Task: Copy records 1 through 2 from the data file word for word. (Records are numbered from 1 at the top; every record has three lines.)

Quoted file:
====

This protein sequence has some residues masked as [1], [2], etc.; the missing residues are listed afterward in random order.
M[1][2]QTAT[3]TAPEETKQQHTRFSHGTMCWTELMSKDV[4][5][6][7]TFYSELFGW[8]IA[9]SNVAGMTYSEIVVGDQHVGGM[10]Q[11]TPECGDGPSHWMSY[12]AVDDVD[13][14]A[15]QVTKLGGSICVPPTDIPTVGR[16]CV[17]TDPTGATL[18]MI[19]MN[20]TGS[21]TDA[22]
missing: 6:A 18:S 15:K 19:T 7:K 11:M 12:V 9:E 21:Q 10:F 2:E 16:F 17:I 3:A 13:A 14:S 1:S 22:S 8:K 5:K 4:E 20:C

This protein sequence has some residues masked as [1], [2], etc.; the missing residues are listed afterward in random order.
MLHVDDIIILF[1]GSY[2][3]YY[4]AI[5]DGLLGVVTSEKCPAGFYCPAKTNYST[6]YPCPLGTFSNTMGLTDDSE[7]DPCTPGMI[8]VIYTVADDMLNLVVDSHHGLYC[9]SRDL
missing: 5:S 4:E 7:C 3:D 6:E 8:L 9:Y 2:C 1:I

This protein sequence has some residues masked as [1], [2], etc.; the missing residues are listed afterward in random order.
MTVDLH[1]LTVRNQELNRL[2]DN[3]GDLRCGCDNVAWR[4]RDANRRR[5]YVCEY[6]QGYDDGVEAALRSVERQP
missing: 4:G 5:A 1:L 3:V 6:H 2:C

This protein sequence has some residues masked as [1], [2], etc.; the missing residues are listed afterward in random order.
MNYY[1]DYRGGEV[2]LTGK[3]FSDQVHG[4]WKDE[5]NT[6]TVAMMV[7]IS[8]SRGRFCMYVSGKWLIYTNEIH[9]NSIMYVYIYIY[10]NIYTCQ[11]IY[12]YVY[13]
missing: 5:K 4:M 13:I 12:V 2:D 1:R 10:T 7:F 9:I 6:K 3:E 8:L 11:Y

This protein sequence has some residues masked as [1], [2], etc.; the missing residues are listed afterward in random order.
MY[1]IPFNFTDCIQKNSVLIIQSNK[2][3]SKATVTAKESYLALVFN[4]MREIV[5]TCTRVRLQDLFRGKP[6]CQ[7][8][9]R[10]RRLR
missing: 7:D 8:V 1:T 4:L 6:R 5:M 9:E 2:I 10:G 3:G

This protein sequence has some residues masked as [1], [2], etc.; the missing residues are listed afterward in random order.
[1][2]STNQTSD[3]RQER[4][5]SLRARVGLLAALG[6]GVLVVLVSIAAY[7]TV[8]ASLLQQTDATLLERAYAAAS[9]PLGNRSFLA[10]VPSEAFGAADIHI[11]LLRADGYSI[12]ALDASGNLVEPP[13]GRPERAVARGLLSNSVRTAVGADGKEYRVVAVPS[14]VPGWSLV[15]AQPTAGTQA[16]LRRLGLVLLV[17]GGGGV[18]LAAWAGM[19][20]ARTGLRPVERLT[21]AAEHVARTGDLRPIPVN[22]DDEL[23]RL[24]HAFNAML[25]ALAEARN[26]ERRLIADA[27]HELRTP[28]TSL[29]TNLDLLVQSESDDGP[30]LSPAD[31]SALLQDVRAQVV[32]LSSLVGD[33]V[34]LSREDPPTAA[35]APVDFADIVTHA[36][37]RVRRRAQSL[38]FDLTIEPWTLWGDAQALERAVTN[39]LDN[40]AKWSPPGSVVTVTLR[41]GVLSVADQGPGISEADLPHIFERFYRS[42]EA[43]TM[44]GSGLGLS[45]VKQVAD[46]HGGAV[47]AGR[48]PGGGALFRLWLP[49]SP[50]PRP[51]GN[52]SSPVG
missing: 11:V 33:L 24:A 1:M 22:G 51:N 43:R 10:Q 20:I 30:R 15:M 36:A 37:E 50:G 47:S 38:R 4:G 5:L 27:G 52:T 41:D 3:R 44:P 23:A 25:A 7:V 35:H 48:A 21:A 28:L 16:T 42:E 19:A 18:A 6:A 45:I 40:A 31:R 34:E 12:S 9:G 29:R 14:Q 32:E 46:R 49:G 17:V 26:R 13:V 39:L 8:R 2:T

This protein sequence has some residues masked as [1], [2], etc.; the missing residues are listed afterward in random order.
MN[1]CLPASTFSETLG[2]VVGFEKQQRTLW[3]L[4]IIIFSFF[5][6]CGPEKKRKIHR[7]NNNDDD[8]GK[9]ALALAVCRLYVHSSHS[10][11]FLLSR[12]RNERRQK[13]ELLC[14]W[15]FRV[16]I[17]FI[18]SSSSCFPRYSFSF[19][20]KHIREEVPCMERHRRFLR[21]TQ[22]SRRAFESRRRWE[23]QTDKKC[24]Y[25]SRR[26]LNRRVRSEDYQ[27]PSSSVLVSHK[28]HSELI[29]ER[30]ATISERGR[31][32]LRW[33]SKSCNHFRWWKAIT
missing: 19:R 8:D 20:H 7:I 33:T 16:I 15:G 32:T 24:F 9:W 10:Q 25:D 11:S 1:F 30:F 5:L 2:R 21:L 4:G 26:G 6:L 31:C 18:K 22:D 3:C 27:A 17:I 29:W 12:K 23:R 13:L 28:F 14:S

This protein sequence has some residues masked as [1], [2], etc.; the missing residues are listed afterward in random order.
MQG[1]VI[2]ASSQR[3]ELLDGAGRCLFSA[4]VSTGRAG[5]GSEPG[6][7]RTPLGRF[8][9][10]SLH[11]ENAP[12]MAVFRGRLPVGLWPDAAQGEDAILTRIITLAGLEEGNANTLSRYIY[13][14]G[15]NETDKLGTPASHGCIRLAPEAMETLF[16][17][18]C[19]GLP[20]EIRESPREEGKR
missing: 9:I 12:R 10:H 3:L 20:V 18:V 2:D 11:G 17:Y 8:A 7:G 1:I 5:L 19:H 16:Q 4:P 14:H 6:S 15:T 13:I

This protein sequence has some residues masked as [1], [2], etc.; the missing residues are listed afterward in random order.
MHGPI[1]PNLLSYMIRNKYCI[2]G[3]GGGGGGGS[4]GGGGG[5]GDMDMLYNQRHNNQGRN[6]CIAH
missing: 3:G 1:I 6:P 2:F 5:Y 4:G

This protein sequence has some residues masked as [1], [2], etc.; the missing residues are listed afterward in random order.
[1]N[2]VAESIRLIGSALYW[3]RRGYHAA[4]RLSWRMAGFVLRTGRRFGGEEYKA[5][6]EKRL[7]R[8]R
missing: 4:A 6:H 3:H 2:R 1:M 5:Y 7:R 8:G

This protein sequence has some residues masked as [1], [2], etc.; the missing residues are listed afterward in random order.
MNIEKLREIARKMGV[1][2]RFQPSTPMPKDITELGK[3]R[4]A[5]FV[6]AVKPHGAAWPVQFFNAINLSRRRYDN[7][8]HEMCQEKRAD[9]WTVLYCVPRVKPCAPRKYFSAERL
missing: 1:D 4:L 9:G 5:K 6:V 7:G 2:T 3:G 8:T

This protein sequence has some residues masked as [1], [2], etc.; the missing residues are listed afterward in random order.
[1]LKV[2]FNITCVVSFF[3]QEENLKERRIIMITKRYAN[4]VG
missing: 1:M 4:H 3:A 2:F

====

This protein sequence has some residues masked as [1], [2], etc.; the missing residues are listed afterward in random order.
M[1][2]QTAT[3]TAPEETKQQHTRFSHGTMCWTELMSKDV[4][5][6][7]TFYSELFGW[8]IA[9]SNVAGMTYSEIVVGDQHVGGM[10]Q[11]TPECGDGPSHWMSY[12]AVDDVD[13][14]A[15]QVTKLGGSICVPPTDIPTVGR[16]CV[17]TDPTGATL[18]MI[19]MN[20]TGS[21]TDA[22]
missing: 6:A 18:S 15:K 19:T 7:K 11:M 12:V 9:E 21:Q 10:F 2:E 16:F 17:I 3:A 13:A 14:S 1:S 22:S 8:K 5:K 4:E 20:C

This protein sequence has some residues masked as [1], [2], etc.; the missing residues are listed afterward in random order.
MLHVDDIIILF[1]GSY[2][3]YY[4]AI[5]DGLLGVVTSEKCPAGFYCPAKTNYST[6]YPCPLGTFSNTMGLTDDSE[7]DPCTPGMI[8]VIYTVADDMLNLVVDSHHGLYC[9]SRDL
missing: 5:S 4:E 7:C 3:D 6:E 8:L 9:Y 2:C 1:I